Whenever Fred Astaire’s dance moves were lauded yet Ginger Rogers’ forgotten, the admirers were often reminded that whatever he did, she had to do backwards – and in high heels. Today, amid more equality-driven times, the role of women in relation to men remains a hotly debated topic. So it’s nice to see a welcome role reversal is at play in Adelaide and, by association, all of South Australia as becoming the home of the Women’s Australian Open has had the nifty flow-on effect of drawing all golfers to the City of Churches.
Shunned by top-level male tournaments for longer than was fair, Adelaide is now embracing being the home of the premier female tournament in the land. Next month, the city will host its fourth consecutive Women’s Australian Open when the best golfers of the fairer sex descend on The Grange Golf Club from February 14-17.
It’s a position Australia’s fifth most populous city is revelling in – in much the same way Adelaide has become synonymous with the ‘pink ball’ day/night cricket Test most summers. The city may not have the mighty population of its eastern and western siblings, but it doesn’t lack any ingenuity.
And it certainly wasn’t short-changed when it comes to quality golf courses. Aside from The Grange, with its twin East and West courses, the city is blessed with three more stunners in the shape of Kooyonga, Glenelg and the matriarch of them all: Royal Adelaide. While all are private, visiting golfers can play at each club by going through the correct channels. One of the most flavoursome occurs via the Four Reds campaign, which not only paves the way for golfers to tour the ‘Big 4’ clubs, it blends each stop with one of South Australia’s famous red wines. After a round at Glenelg, for instance, you’ll be greeted with a bottle of Henschke Keyneton Euphonium. At Kooyonga, it’s Rockford’s famous Basket Press Shiraz. Four Reds will even get you back to your accommodation should you enjoy the 19th hole a little too much.
While these are naturally the venues that capture the imagination of visiting golfers, there’s a plethora of top courses that don’t receive the same degree of national or international attention.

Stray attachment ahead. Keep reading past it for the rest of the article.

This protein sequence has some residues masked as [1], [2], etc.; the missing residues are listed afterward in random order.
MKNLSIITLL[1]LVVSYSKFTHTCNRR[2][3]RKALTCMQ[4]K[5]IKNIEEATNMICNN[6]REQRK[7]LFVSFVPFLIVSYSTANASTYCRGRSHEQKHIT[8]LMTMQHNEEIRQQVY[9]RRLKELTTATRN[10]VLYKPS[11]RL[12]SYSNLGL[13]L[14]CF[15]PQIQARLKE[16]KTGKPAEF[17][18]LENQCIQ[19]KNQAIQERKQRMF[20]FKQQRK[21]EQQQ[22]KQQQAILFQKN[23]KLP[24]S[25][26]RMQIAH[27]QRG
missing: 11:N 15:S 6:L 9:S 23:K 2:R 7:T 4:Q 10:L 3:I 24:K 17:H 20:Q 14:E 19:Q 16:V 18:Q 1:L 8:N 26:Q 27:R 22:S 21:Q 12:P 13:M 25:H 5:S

Greg Blewett, the former Australian Test cricketer and now a 1-handicap golfer, is a member at Kooyonga and a self-confessed fan of the layout, as well as Royal Adelaide, Glenelg and more courses among the ‘usual suspects’. But he insists the fabric of South Australian golf has far more texture than a mere four clubs.
“Don’t overlook Tea Tree Gully,” he says. “I was a member there for 30 years and have played a lot of good golf courses around the world and I still rate it highly. It’s a tricky course but always in good condition.
“I also really like Links Lady Bay. I’m a massive fan of Barnbougle in Tasmania and I get a similar sort of feeling at Lady Bay: you’re out of the city, it’s a bit more relaxed, you’re close to the beach and the golf course is good.”
Blewett, who has represented SA in amateur golf, says his home state offers great destinations in every direction.
“I grew up in the Barossa Valley, but it’s always a great day out. You jump in the car, head up there and enjoy the wineries. McLaren Vale is the same.”
Of course, should visitors venture in the McLaren Vale direction, it brings into play not only Links Lady Bay (which Australian Golf Digest ranks 60th in the country) but also the fine courses at Mount Compass (ranked 96th), Victor Harbor and McCracken. Yet there’s still more exploring to be done.
“Go to Kangaroo Island,” Blewett says. “Most people put their car on the ferry to go across and once you get there, it’s just untouched. A lot of people don’t realise how big Kangaroo Island is. There are beaches, forests and more wildlife than you’ll see anywhere.”
The island, which ranks as the third largest along the Australian coastline, will someday soon be home to The Cliffs, a spectacular 18-hole coastal course, luxury lodge, spa, health club and hotel. The Darius Oliver-designed layout will weave through the island’s sand dunes, taking advantage of the Southern Ocean vistas. Indeed, South Australia has been the action state for proposed golf developments. Aside from Kangaroo Island, new courses are set to emerge at Robe on the south-eastern coast plus a recently announced revival under new Chinese owners of Wirrina Cove Resort, which is near Links Lady Bay.
Closer to the city are yet more places to explore. “Like the Adelaide Hills. A lot of tourists don’t get there, yet it’s 15 minutes from the city,” Blewett says.
And on the suburban fringe are several more courses that show off the city – literally. Mount Osmond Golf Club offers golfers the best views in Adelaide. Set high above the eastern edge of the city, throughout the round is a series of lookout-style vistas of the city and Gulf St Vincent. A short drive away, visitors to Blackwood Golf Club tour 18 holes in a semi-rural setting on a layout that’s rich in natural features. The land offers great movement, with several spurs and ridges defining the fairways to give many holes intriguing and demanding contours. Most are lined by stands of towering pines or gum trees, which frame the targets and add to the allure and ambience.
All of which adds up to a golf destination packed with diversity and flavour. So long stuck in the middle when it comes to getting the exposure it deserves, golf in Adelaide and South Australia is at last receiving its due. And a big part of that is thanks to the Women’s Australian Open.